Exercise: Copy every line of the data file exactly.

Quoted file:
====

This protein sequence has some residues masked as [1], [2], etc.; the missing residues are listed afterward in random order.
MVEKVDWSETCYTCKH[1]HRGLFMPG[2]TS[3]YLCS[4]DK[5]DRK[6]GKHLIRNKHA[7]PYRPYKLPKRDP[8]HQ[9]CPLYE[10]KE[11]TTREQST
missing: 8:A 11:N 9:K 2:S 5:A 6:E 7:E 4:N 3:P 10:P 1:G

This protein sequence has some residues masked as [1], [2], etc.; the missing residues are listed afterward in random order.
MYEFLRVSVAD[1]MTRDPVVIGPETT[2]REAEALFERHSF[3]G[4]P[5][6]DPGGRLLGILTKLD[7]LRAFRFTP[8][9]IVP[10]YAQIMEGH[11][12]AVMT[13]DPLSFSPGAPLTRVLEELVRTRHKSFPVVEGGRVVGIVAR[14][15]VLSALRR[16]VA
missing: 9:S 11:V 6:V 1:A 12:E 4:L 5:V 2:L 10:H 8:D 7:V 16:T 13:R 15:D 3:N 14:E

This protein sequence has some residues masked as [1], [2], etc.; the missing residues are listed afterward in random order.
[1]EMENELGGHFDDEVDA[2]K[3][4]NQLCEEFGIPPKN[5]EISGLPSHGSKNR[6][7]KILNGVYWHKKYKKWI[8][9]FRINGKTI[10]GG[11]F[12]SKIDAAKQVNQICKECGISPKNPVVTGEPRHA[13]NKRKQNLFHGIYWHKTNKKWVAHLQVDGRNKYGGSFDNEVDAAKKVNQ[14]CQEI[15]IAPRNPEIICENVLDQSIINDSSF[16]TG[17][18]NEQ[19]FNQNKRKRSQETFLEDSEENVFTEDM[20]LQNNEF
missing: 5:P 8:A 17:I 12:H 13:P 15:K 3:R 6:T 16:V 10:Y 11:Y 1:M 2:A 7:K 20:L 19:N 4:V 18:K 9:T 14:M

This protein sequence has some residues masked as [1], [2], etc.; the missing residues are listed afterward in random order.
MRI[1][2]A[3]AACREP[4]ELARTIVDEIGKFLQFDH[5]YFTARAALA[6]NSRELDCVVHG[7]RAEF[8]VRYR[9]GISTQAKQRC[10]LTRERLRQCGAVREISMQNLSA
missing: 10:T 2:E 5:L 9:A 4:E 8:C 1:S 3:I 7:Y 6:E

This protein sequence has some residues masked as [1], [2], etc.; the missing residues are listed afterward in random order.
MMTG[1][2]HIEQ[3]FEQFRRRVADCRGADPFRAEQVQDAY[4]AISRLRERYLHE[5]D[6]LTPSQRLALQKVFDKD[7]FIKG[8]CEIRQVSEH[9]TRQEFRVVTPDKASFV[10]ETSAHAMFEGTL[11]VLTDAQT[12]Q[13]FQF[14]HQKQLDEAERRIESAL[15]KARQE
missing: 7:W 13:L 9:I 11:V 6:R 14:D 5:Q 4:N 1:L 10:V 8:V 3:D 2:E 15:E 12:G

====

This protein sequence has some residues masked as [1], [2], etc.; the missing residues are listed afterward in random order.
MVEKVDWSETCYTCKH[1]HRGLFMPG[2]TS[3]YLCS[4]DK[5]DRK[6]GKHLIRNKHA[7]PYRPYKLPKRDP[8]HQ[9]CPLYE[10]KE[11]TTREQST
missing: 8:A 11:N 9:K 2:S 5:A 6:E 7:E 4:N 3:P 10:P 1:G

This protein sequence has some residues masked as [1], [2], etc.; the missing residues are listed afterward in random order.
MYEFLRVSVAD[1]MTRDPVVIGPETT[2]REAEALFERHSF[3]G[4]P[5][6]DPGGRLLGILTKLD[7]LRAFRFTP[8][9]IVP[10]YAQIMEGH[11][12]AVMT[13]DPLSFSPGAPLTRVLEELVRTRHKSFPVVEGGRVVGIVAR[14][15]VLSALRR[16]VA
missing: 9:S 11:V 6:V 1:A 12:E 4:L 5:V 2:L 10:H 8:D 7:V 16:T 13:R 15:D 3:N 14:E

This protein sequence has some residues masked as [1], [2], etc.; the missing residues are listed afterward in random order.
[1]EMENELGGHFDDEVDA[2]K[3][4]NQLCEEFGIPPKN[5]EISGLPSHGSKNR[6][7]KILNGVYWHKKYKKWI[8][9]FRINGKTI[10]GG[11]F[12]SKIDAAKQVNQICKECGISPKNPVVTGEPRHA[13]NKRKQNLFHGIYWHKTNKKWVAHLQVDGRNKYGGSFDNEVDAAKKVNQ[14]CQEI[15]IAPRNPEIICENVLDQSIINDSSF[16]TG[17][18]NEQ[19]FNQNKRKRSQETFLEDSEENVFTEDM[20]LQNNEF
missing: 5:P 8:A 17:I 12:H 13:P 15:K 3:R 6:T 16:V 10:Y 11:Y 1:M 2:A 7:K 20:L 19:N 4:V 18:K 9:T 14:M

This protein sequence has some residues masked as [1], [2], etc.; the missing residues are listed afterward in random order.
MRI[1][2]A[3]AACREP[4]ELARTIVDEIGKFLQFDH[5]YFTARAALA[6]NSRELDCVVHG[7]RAEF[8]VRYR[9]GISTQAKQRC[10]LTRERLRQCGAVREISMQNLSA
missing: 10:T 2:E 5:L 9:A 4:E 8:C 1:S 3:I 7:Y 6:E

This protein sequence has some residues masked as [1], [2], etc.; the missing residues are listed afterward in random order.
MMTG[1][2]HIEQ[3]FEQFRRRVADCRGADPFRAEQVQDAY[4]AISRLRERYLHE[5]D[6]LTPSQRLALQKVFDKD[7]FIKG[8]CEIRQVSEH[9]TRQEFRVVTPDKASFV[10]ETSAHAMFEGTL[11]VLTDAQT[12]Q[13]FQF[14]HQKQLDEAERRIESAL[15]KARQE
missing: 7:W 13:L 9:I 11:V 6:R 14:D 5:Q 4:N 1:L 10:V 8:V 3:D 2:E 15:E 12:G